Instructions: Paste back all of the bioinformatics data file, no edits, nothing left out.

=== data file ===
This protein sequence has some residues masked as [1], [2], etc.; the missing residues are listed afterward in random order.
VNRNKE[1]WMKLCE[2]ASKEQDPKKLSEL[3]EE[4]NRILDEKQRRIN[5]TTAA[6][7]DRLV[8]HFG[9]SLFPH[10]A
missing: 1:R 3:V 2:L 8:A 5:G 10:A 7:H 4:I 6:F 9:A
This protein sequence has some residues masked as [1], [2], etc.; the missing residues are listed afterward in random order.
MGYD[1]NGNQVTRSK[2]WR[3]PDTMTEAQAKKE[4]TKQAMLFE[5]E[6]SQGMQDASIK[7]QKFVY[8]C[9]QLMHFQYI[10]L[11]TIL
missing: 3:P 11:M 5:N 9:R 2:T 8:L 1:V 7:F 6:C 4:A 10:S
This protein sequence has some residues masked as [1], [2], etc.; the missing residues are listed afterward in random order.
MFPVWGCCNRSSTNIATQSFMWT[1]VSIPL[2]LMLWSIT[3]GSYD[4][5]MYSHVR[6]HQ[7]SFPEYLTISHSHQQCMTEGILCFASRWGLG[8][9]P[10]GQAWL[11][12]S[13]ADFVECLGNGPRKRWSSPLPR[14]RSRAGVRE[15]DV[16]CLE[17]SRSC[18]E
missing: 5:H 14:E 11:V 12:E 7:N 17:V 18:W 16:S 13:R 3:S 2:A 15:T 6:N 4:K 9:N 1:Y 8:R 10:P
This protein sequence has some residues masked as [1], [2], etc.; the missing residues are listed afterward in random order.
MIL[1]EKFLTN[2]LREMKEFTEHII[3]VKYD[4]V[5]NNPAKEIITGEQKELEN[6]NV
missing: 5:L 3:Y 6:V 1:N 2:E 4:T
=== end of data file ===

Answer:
This protein sequence has some residues masked as [1], [2], etc.; the missing residues are listed afterward in random order.
VNRNKE[1]WMKLCE[2]ASKEQDPKKLSEL[3]EE[4]NRILDEKQRRIN[5]TTAA[6][7]DRLV[8]HFG[9]SLFPH[10]A
missing: 1:R 3:V 2:L 8:A 5:G 10:A 7:H 4:I 6:F 9:A
This protein sequence has some residues masked as [1], [2], etc.; the missing residues are listed afterward in random order.
MGYD[1]NGNQVTRSK[2]WR[3]PDTMTEAQAKKE[4]TKQAMLFE[5]E[6]SQGMQDASIK[7]QKFVY[8]C[9]QLMHFQYI[10]L[11]TIL
missing: 3:P 11:M 5:N 9:R 2:T 8:L 1:V 7:F 6:C 4:A 10:S
This protein sequence has some residues masked as [1], [2], etc.; the missing residues are listed afterward in random order.
MFPVWGCCNRSSTNIATQSFMWT[1]VSIPL[2]LMLWSIT[3]GSYD[4][5]MYSHVR[6]HQ[7]SFPEYLTISHSHQQCMTEGILCFASRWGLG[8][9]P[10]GQAWL[11][12]S[13]ADFVECLGNGPRKRWSSPLPR[14]RSRAGVRE[15]DV[16]CLE[17]SRSC[18]E
missing: 5:H 14:E 11:V 12:E 7:N 17:V 18:W 16:S 13:R 3:S 2:A 15:T 6:N 4:K 9:N 1:Y 8:R 10:P
This protein sequence has some residues masked as [1], [2], etc.; the missing residues are listed afterward in random order.
MIL[1]EKFLTN[2]LREMKEFTEHII[3]VKYD[4]V[5]NNPAKEIITGEQKELEN[6]NV
missing: 5:L 3:Y 6:V 1:N 2:E 4:T